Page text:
Barbara Fradkin – FLORIDA TODAY
Q: Are there new treatments available for people with Parkinson’s disease?
A: Parkinson’s disease is a neurodegenerative disorder that affects predominately the dopamine producing neurons in the part of the brain called the substantia nigra. Symptoms can develop up to 10 years before a diagnosis and vary from one person to another. People with PD may experience tremor, slowness, reduced movement, limb stiffness, gait and balance problems.
During the seven years I have been working with the Parkinson’s community, I have been amazed at how much has changed in regard to treatment of the disease. And new treatments are needed! Mayo Clinic and Lancet Neurology studies show that more people are being diagnosed with Parkinson’s disease, essential tremors and Parkinson’s related dementias than ever before. An article in American Scientist reports, ” From 1990 to 2015, the number of people living with Parkinson’s more than doubled from 2.6 million to 6.3 million. By 2040, the number is projected to double again to at least 12.9 million, a stunning rise.” Environmental factors and an aging population are driving this disturbing trend.
Deep Brain Stimulation (DBS) and Focused Ultrasound (FUS) are procedures aimed at easing Parkinson’s uncontrolled, involuntary movements or “dyskinesia.” These may be options for people who get a good response to the medication levodopa, but have break-through complications when it fails to work optimally. This is also for people who have tremors that cannot be controlled with medication.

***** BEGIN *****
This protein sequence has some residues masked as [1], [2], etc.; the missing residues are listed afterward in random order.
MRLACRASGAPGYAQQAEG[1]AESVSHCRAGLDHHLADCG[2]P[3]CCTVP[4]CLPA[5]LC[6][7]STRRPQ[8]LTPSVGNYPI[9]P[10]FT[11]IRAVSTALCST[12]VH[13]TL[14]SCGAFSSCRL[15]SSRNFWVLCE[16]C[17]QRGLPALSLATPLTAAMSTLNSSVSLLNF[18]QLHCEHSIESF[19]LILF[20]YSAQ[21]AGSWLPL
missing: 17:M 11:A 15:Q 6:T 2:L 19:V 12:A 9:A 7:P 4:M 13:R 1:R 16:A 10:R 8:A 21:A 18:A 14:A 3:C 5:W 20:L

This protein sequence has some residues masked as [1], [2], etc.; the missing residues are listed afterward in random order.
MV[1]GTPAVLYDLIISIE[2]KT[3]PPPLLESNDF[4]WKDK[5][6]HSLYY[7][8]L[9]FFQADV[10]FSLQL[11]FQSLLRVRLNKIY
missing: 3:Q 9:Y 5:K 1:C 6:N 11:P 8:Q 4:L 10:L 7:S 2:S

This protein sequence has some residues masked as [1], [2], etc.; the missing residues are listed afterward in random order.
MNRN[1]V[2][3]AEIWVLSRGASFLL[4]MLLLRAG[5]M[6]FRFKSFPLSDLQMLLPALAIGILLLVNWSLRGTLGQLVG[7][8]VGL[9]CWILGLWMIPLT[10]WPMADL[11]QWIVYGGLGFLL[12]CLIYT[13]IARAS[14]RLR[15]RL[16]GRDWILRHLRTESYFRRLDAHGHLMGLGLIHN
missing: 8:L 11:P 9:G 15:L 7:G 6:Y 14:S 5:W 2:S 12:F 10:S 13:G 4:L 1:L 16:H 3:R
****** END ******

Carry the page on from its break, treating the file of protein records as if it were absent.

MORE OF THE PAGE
Thanks to research studies, the FDA in 2018 approved focused ultrasound (FUS) for Parkinson’s tremor, with expanded approval in 2021 for other Parkinson’s symptoms. Using MRI imaging, doctors guide ultrasound beams to destroy tiny areas of cells that cause Parkinson’s motor symptoms. This is a non-invasive, non-surgical procedure with a quick recovery time and reduced risk of infection and damage to the non-targeted areas of the brain.
Deep Brain Stimulation
DBS involves implanting electrodes within certain areas of the brain. These electrodes produce electrical impulses that regulate abnormal impulses. The patient is usually awake and talking during the procedure so doctors can ensure the electrodes are positioned correctly. Once in place, the electrodes are connected to a battery-operated device placed under the skin. This “neurostimulator” will deliver continuous electrical pulses through the electrodes, programmed by the physician.
Join me September 8th at One Senior Place in Viera, when Stephen Morio from Insightec will discuss the guided imaging ultrasound treatment. Representatives from the Brevard Parkinson’s Alliance will be on hand to share information and resources. RSVP online at OneSeniorPlace.com or call 321-751-6771.
One Senior Place is a marketplace for resources and provider of information, advice, care and on-site services for seniors and their families. Questions for this column are answered by professionals in nursing, social work, care management and in-home care. Send questions to askOSP@OneSeniorPlace.com, call 321-751-6771 or visit The Experts in Aging at OneSeniorPlace.com.
Barbara Fradkin is the Co-president of the Brevard Parkinson’s Alliance, a Social Worker, Certified Care Manager and the former Director of One Senior Place, Viera.